Battered Woman's Syndrome Research Paper

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In the criminal justice system, the courts view and consider the (BWS), which is Battered Woman’s Syndrome. Battered woman’s syndrome was first introduced in the 1970’s and coined by Lenore Walker. It is a syndrome that in a criminal defense shows patterns of pyschological impact towards the victim of long-term abuse in their relationship with their partners/spouse. The symptoms of BWS have been determined to be fear, injuries, constant abuse inflicted on a woman by their partners. The victim begins to believe that they are unable to leave the abuser because they fear the abuser. The battered woman develops the condition called “learned helplessness”, a psychological term which is when a battered woman can’t leave the abusive relationship…show more content…
In a legal article called, “Legal Defenses for Battered Women”, it is explained that in courts BWS is not considered as a legal defense, but when the victim charged with murder, pleads with self-defense because they believed their life was in imminent danger at the moment with the abuser, the courts consider it in situations of self-defense. Cases are closely looked over and evidence such as the woman’s testimony, their physical state like bruises that have been cause by the abuser, the abuser’s history, the victim’s psychological evaluations to determine their mental capacity, whether or not they are insane are all examined and considered in court. According to the attorney Lina Guillen, in the article “Battered Woman’s Syndrome and Child Custody”, it is noted that in the concept of BWS, it has three stages. The battered woman goes through a cycle in an abusive relationship. The first stage is where “the tension is built”(2). The abuser begins to over power the victim and put them down with verbal abuse. Then in the second stage the abuser starts to physically abuse the victim, and lastly, the third stage is when the abuser starts to apologize to the victim and say that they won’t do it again. With BWS, battered women go through this cycle repeatedly and fall into the belief that they aren’t…show more content…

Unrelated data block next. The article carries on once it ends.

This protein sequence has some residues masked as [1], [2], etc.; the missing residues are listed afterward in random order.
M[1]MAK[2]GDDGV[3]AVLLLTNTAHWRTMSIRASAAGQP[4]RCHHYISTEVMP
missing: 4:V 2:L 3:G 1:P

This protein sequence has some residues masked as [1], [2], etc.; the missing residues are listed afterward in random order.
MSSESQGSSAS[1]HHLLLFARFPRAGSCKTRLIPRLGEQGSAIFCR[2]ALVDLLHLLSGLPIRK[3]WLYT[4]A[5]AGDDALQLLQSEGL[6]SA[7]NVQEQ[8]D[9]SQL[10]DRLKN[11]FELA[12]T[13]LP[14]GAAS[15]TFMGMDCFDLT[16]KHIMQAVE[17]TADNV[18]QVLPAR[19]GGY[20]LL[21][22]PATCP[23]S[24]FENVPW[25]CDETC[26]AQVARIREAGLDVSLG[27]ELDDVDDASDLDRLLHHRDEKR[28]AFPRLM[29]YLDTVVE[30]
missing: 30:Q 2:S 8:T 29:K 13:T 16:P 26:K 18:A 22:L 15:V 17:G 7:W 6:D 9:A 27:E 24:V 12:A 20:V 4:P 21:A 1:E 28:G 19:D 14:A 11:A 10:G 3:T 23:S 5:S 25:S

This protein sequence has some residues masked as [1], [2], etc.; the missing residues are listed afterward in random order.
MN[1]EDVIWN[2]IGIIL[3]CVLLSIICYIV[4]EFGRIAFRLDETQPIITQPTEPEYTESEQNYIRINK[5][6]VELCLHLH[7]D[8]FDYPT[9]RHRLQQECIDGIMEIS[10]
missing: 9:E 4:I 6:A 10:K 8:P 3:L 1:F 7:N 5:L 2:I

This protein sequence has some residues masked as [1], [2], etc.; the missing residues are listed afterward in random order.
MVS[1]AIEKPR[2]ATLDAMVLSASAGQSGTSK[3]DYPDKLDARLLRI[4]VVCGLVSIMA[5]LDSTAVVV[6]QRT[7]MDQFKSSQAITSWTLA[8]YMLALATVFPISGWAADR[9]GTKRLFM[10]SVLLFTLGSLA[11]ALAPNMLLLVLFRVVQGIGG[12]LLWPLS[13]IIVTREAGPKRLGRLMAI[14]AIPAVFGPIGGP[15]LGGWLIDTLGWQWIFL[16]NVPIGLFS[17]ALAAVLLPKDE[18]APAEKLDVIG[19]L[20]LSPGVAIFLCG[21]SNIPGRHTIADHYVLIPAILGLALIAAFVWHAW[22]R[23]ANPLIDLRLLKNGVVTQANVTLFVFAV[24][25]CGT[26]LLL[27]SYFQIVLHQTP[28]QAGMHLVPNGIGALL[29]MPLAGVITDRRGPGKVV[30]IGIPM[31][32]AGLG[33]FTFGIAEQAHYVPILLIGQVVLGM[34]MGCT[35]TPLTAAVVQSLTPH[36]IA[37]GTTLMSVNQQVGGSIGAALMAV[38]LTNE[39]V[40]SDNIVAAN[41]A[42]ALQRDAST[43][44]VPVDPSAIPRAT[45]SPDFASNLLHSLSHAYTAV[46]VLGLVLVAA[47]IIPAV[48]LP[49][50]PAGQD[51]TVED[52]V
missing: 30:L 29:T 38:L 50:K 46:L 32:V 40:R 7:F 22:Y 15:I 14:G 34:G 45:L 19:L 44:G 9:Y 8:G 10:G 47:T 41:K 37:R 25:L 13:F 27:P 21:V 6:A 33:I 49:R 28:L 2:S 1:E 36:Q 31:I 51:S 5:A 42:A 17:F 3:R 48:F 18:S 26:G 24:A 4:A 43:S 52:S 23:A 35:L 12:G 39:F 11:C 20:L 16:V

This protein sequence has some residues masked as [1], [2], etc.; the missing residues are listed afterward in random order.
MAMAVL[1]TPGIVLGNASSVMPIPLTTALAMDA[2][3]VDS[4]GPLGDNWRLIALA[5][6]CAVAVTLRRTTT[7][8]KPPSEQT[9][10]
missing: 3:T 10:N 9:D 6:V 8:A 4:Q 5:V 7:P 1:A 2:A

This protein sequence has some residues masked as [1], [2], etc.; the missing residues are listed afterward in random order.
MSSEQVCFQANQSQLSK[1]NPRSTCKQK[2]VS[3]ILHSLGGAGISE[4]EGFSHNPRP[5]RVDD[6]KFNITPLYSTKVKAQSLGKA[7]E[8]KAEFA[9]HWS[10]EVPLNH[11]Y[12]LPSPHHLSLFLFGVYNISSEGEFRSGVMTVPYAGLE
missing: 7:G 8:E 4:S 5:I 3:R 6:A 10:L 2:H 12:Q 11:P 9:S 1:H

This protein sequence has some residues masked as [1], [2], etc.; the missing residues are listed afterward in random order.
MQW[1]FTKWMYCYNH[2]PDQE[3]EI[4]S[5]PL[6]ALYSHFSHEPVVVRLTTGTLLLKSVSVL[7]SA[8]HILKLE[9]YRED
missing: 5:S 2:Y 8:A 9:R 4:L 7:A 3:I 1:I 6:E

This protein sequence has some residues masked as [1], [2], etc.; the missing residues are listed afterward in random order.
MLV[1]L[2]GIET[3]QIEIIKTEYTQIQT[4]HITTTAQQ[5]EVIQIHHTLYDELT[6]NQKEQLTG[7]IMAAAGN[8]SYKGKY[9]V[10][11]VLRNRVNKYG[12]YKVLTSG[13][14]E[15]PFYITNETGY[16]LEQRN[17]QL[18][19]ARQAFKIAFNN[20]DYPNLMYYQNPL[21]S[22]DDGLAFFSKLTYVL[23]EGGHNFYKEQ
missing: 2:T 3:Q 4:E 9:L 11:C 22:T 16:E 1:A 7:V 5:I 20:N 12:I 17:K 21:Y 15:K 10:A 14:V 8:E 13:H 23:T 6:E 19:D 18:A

Some adovocates argue that BWS looked at as a psychological condition may lack empirical evidence as a “syndrome” that impacts the victim dealing with abuse. In cases where women who have killed their partners and have claimed self-defense, legally they can use reasonable and necessary force when they believe their life is in danger and would be acquitted in trial. But, if in a situation where the victim dealt with long-term abuse and was not in physical danger and they decided to kill their partner then they would be guilty and convicted with a lesser charge of manslaughter. However, there are cases of BWS where the mental state of the battered women who killed their partners is looked at and determined by experts, judges, and the jury if the person was mentally deficient or not. If proven insane then the person is not charged and taken to a mental institution where they would be treated. So it depends on the situation in the given case of women dealing with BWS whether or not it is proven with evidence if it was self-defense or

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